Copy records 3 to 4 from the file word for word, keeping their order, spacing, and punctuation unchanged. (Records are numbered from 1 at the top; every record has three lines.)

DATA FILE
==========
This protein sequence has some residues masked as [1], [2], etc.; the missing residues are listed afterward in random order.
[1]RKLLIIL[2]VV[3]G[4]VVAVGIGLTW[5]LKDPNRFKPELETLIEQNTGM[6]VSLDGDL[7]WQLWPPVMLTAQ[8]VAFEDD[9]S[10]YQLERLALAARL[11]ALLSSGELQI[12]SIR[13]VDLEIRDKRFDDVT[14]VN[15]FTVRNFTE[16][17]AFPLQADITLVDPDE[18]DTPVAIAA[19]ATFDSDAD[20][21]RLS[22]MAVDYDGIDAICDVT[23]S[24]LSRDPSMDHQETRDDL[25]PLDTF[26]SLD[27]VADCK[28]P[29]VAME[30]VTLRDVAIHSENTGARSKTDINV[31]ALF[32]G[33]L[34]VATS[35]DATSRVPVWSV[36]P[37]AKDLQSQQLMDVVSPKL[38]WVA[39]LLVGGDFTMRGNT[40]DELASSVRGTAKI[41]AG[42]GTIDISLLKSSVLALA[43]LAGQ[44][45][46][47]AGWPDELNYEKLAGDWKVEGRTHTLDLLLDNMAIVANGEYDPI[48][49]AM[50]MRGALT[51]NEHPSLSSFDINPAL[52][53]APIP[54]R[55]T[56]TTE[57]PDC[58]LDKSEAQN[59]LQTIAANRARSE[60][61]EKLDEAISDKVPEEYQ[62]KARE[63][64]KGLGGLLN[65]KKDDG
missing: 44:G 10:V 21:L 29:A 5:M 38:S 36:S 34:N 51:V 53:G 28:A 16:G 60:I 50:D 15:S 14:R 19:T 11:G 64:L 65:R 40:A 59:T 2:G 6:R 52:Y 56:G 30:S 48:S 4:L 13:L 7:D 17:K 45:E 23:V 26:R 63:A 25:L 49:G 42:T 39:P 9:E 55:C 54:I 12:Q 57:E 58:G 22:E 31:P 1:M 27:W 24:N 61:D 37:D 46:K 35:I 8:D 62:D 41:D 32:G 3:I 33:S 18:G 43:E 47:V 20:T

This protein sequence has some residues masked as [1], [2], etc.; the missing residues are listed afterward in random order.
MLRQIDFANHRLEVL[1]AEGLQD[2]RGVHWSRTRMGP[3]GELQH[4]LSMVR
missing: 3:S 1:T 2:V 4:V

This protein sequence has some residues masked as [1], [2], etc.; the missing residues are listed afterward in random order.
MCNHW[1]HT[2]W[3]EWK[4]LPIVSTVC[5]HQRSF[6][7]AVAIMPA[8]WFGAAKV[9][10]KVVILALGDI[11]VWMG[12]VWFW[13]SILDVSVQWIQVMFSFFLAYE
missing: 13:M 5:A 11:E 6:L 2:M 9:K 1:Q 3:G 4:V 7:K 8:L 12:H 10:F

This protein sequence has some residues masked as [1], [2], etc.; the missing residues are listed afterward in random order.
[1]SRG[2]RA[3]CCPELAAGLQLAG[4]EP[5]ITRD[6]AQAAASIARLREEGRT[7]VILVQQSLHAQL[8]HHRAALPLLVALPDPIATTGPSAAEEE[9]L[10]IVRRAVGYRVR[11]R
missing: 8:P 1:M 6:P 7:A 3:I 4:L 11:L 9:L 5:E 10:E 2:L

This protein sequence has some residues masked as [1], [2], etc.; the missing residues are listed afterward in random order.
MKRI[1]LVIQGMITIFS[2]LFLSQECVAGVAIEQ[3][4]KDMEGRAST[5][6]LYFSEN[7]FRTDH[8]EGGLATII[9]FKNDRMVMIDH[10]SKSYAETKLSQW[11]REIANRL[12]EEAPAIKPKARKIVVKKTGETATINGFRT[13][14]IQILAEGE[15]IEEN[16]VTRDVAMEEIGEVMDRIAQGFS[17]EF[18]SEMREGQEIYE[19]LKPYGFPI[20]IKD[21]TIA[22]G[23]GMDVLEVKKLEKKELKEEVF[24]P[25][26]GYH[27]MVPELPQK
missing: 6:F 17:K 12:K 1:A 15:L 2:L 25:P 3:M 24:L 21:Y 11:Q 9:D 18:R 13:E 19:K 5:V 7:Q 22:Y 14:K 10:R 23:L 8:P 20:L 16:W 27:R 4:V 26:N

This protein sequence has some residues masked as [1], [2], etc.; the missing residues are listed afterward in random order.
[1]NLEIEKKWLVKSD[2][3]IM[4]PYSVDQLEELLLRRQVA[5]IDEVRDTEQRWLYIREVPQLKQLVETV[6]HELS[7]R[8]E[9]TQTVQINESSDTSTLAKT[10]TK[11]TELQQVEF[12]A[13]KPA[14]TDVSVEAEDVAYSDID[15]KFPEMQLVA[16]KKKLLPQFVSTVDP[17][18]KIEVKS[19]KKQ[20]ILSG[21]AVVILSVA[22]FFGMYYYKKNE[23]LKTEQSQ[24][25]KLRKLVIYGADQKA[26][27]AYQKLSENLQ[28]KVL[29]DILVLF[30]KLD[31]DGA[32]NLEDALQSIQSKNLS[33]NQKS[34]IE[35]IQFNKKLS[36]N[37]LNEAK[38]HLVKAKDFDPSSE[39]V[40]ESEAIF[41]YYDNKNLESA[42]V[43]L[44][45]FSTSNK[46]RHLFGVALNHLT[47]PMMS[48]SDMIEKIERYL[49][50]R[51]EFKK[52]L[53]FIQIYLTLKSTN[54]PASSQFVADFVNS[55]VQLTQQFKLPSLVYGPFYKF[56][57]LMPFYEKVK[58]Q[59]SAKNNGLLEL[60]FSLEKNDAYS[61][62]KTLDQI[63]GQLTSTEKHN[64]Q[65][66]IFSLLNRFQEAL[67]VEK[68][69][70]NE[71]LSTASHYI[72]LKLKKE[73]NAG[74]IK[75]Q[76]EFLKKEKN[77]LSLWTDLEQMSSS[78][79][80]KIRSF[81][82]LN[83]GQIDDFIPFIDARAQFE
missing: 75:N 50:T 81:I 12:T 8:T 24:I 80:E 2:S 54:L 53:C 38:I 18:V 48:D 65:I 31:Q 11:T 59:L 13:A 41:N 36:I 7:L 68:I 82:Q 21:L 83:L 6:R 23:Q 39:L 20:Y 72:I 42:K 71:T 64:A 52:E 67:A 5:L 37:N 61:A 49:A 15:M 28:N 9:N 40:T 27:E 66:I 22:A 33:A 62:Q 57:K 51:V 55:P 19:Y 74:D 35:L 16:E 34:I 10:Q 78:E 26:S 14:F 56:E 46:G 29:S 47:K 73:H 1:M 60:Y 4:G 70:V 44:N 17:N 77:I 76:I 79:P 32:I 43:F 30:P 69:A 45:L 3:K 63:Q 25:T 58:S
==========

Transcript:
This protein sequence has some residues masked as [1], [2], etc.; the missing residues are listed afterward in random order.
MCNHW[1]HT[2]W[3]EWK[4]LPIVSTVC[5]HQRSF[6][7]AVAIMPA[8]WFGAAKV[9][10]KVVILALGDI[11]VWMG[12]VWFW[13]SILDVSVQWIQVMFSFFLAYE
missing: 13:M 5:A 11:E 6:L 2:M 9:K 1:Q 3:G 4:V 7:K 8:L 12:H 10:F

This protein sequence has some residues masked as [1], [2], etc.; the missing residues are listed afterward in random order.
[1]SRG[2]RA[3]CCPELAAGLQLAG[4]EP[5]ITRD[6]AQAAASIARLREEGRT[7]VILVQQSLHAQL[8]HHRAALPLLVALPDPIATTGPSAAEEE[9]L[10]IVRRAVGYRVR[11]R
missing: 8:P 1:M 6:P 7:A 3:I 4:L 11:L 9:L 5:E 10:E 2:L